(The Bouwmeester family is listed in the Encyclopaedia Judaica but it seems that Bouwmeester’s star power was a protection to her. This was the exception. Other Jewish silent era stars, like German leading lady Thea Sandten, were murdered in concentration camps. Others, like Austrian Friedrich Feher and Polish actress Wanda Treumann, had to flee. This list is a tiny sample that barely scratches the surface.)
So, how about those windmills?
Cultural cliches and stereotypes onscreen are a complicated subject. After all, every nation and culture is more than the sum of their cliches. Americans don’t dash around the place demanding ice for their drinks constantly (we have ice dispensers everywhere anyway). Not every Parisian lives under the Eiffel Tower.
However, I would be lying if I said there wasn’t charm in The Secret of Delft’s utter embrace of a tourist version of the Netherlands. Using one of their most famous exports and one of their most famous agricultural features is pretty darn appealing, I must say. Dutch stereotypes were rampant in Hollywood productions but the rules are a bit different when people are playing with their own cliches.
With the talent and physical prowess of both leading ladies, the utter indulgence of non-Dutch viewers and its oh-so-pulpy plot, this is a pretty fun night at the movies. It’s a short feature, about five reels or just over an hour, but it’s jam-packed with fun and adventure and thrills and melodrama.
Melodrama is a somewhat complicated topic when discussing silent film. After all, the mustachioed villain attacking a screaming maiden is the image that appears before John Q. Public when silents are brought up. Not all silents were melodramas. In fact, most were not. However, there certainly were popular melodramas that allowed audiences to cheer the heroines and boo the villains.
And that damsel in distress? Well, in this case, the ladies have the villainous Willem thoroughly outfoxed. Lilly in particular acts as the action hero, emerging from a burning building with one toddler sibling under each arm and the memorized Delftware formula in her head. I’ll wager that’s not what most people expect from a silent movie but it was a remarkably common sight.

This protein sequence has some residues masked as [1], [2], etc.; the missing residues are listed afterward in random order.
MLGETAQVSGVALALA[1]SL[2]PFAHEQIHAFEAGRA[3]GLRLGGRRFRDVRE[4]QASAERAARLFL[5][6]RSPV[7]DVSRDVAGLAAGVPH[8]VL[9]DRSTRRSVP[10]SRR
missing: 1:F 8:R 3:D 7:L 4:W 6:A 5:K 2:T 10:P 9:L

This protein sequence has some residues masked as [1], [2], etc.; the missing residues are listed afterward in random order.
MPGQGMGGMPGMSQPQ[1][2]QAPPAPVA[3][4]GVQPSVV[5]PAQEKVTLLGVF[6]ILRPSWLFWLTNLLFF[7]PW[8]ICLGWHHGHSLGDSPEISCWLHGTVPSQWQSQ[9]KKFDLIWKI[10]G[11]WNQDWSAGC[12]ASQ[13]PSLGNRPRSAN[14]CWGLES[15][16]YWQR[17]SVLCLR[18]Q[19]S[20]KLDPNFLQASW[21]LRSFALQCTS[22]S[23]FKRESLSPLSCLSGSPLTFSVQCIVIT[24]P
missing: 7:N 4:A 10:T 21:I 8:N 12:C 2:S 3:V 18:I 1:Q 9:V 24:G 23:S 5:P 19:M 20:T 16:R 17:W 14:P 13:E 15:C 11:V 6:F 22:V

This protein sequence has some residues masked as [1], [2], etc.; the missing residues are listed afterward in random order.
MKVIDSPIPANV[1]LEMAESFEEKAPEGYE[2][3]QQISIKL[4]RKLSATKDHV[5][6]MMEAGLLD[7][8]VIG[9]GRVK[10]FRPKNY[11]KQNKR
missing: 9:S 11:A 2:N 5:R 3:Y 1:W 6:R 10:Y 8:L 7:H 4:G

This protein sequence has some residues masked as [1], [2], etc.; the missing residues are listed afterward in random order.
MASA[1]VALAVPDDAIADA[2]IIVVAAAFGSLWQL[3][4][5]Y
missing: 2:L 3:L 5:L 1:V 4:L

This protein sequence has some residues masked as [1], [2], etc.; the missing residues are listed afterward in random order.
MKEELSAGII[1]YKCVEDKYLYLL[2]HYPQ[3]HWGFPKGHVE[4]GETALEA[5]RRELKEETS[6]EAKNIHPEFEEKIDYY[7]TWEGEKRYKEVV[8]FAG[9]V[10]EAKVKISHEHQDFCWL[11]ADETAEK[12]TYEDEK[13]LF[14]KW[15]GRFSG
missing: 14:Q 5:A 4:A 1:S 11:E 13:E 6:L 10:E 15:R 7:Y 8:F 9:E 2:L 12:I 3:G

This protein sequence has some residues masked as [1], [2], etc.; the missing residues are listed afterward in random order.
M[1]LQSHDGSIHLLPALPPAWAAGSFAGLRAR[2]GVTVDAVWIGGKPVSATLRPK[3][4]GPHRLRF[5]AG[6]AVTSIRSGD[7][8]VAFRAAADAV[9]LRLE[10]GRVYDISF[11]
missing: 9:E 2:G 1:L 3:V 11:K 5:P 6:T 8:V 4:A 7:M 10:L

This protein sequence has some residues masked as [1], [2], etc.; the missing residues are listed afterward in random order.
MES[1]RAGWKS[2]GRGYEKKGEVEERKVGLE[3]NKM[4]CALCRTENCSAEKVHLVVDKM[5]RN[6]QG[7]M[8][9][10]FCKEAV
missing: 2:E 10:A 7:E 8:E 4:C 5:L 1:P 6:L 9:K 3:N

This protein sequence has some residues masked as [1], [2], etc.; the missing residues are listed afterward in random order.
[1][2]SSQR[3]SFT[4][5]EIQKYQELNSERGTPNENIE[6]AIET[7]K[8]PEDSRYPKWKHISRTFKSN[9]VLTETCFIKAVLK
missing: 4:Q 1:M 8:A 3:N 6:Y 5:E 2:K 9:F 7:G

The trick with melodrama is to just relax and get into the spirit of the thing. Cheer for Lilly! Boo Willen! Applaud when a particularly bold rescue is undertaken! Gasp at the windmill scene! (It is spectacular.) Silent era audiences knew this was exaggerated but they also knew that they were having fun and I think the fun translates to modern times. All we need is an open mind and, perhaps, a willingness to hiss at the screen when the villain shows up.
I thoroughly enjoyed The Secret of Delft. It showcased its heroines well, the action is exciting and it looks amazing, thanks to the beautiful tinted print. (Do watch when the characters open and close the kiln door. The tinting changes to create the illusion of a blazing fire inside.) The only weak point is the rather placid and uninteresting Leo as the leading man but I suppose we can’t have everything.
Where can I see it?
The EYE Film Museum released this film on their YouTube channel. There are optional English subtitles, so be sure to turn them on if you don’t speak Dutch and if you do, hoi there, nice film museum you have!